Another avalanche of literature has descended. May it be that this age will be buried under too much print, or is most of it unread? Certainly, no man can read it all, and this means that a selection must be made of what seems to be (temporarily at least) interesting and significant. Not all the works mentioned below would, of course, go on the choice list of recommended reading. And selection, like method, tends to be arbitrary.

A good place to start is with additions to established series. New Luther volumes (Fortress and Concordia) include the Liturgy and Hymns and Lectures on Genesis. The “Oxford Library of Protestant Thought” has made great strides with volumes on Melanchthon, God and Incarnation in Mid-Nineteenth Century German Theology, Horace Bushnell, and Reformed Theology (all Oxford). (Incidentally, why did the last volume have to have a title so like the great Heppe’s title, and then claim to be breaking new ground?) Notable additions have also been made to the “Pelican Church History” with Stephen Neill’s History of Christian Missions (Eerdmans) and O. Chadwick’s The Reformation, and to the “Advance of Christianity Series,” also published by Eerdmans, G. W. H. Parker has contributed The Morning Star. A series of dogmatic studies that evangelicals should not miss is that of G. C. Berkouwer, the latest addition being The Work of Christ (Eerdmans). Roman Catholicism also has its new series in Concilium: Theology in an Age of Renewal (Paulist Press); the first seven titles list such well-known “progressive” names as Congar, Rahner, Küng, and Baum.

In reprints, the important “Courtenay Library of Reformation Classics” has now published its first two volumes, Tyndale and Cranmer, in an American edition (Fortress). Eerdmans has taken the initiative of republishing the works of the prophetic P. T. Forsyth, who is more contemporary today than in his own time; among the new titles is The Cruciality of the Cross. (By the way, J. H. Rodgers has a new study of The Theology of P. T. Forsyth (Alec R. Allenson and Independent). Also available again are Brunner’s The Mediator (Westminster, paper) and O. Heick’s History of Christian Thought, Volume I (Fortress). From an earlier age comes the readable though solid classic, Thomas Watson’s Body of Divinity (Banner of Truth Trust).

In dogmatics, the year brought some interesting developments. Two voices are heard from Edinburgh, that of T. F. Torrance in the essays Theology in Reconstruction (SCM) and that of J. McIntyre, The Shape of Christology (SCM). A final demolition of that flimsy structure, Honest to God, is ruthlessly accomplished by E. L. Mascall in The Secularisation of Christianity (Darton, Longman and Todd); but was it worth this much effort? Creeds have claimed attention from two writers. J. N. D. Kelly, already an expert in the field, discusses The Athanasian Creed (Harper and Row), while G. W. Forell writes on Understanding the Nicene Creed (Fortress). Both works are very timely in an age of creed-breaking and creed-making. Kierkegaard still commands discussion, and note should be taken both of the thoughtful study by E. J. Carnell, The Burden of Sören Kierkegaard (Eerdmans), and of the final journals, The Last Years (Harper and Row). Roman Catholics continue to make forceful contributions. One might mention especially Luther and Aquinas on Salvation, by S. Pfürtner (Sheed and Ward), Christ in Christian Tradition, by A. Grillmeier (Sheed and Ward), and especially Word and Redemption, Essays in Theology, Volume II, by H. U. von Balthasar (Herder and Herder). The interrelation of faith and reason finds interesting historical treatment in R. A. Norris, God and World in Early Christian Theology (Seabury), and provocative (and typical) Unitarian handling in L. A. Garrard, Athens or Jerusalem? (Allen and Unwin). Also to the fore is the theme of faith and history, which has deep dogmatic implications though it is usually oriented to biblical theology. D. H. Fuller argues persuasively for the historical credibility of the New Testament record in Easter Faith and History (Eerdmans), while Oscar Cullmann in his Heil als Geschichte (soon to be available in English) insists that revelation consists of interpretation as well as deeds, and sharply criticizes Bultmann. Talking of Bultmann is a reminder that someone was bound to undertake a rescue operation for Schleiermacher, and this has been duly done by R. R. Niebuhr, Schleiermacher on Christ and Religion (Scribners), to the expected applause of the subjectivist world (including, one suspects, not a few naïve evangelicals).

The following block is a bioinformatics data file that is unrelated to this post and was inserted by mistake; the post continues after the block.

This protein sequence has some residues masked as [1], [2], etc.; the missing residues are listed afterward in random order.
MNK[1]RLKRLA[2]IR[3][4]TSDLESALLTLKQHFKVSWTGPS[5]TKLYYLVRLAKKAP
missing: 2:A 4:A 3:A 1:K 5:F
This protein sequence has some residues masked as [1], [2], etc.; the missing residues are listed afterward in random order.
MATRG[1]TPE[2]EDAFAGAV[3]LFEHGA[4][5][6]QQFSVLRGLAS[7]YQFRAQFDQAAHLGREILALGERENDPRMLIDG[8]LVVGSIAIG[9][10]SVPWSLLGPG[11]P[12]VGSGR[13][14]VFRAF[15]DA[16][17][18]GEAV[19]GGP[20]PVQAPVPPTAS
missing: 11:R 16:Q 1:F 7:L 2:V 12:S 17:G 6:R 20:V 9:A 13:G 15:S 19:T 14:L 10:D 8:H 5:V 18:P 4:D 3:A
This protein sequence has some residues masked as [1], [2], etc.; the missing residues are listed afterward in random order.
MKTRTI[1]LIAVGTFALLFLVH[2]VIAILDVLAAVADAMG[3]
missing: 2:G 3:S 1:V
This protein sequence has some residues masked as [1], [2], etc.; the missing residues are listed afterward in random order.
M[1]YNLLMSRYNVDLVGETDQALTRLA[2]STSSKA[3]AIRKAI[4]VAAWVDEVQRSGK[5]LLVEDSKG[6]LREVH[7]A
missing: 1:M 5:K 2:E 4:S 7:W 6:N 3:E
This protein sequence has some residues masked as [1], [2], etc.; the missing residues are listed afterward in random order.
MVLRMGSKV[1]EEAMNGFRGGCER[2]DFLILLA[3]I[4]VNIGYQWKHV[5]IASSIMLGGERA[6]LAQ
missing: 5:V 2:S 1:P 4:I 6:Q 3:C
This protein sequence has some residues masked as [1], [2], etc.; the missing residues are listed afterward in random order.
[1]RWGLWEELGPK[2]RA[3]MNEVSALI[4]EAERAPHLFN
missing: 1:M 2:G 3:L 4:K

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Before leaving this field we might note some interesting collections of essays. From the prolific H. Thielicke come The Trouble with the Church and Between Heaven and Earth, both by Harper and Row. Thielicke always stimulates, but will he wear well, and has he really anything to offer on the doctrine of Scripture? The Danish theologian R. Prenter has a group of writings under the heading Word and Spirit (Augsburg), a fine title that immediately prompts us to ask: What word and what spirit? Some odds and ends of Bonhoeffer have been assembled as Rusty Swords (Harper and Row). Bonhoeffer was a man of fine mind and courage, but is there not a danger in attaching significance to everything he penned?

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Theological crutches are increasingly available. The most ambitious aid is A Handbook of Christian Theologians, edited by M. Marty (World). Also dealing with persons is Creative Minds in Contemporary Theology, edited by P. E. Hughes (Eerdmans). For those who find the modern jargon and concepts hard, B. Rannn has prepared A Minister’s Handbook of Contemporary Theology (Eerdmans). Like the other works, this is eminently useful, though one may hope it does not create the need for a layman’s handbook! Finally, one can learn all about saints now in the Penguin Dictionary of Saints.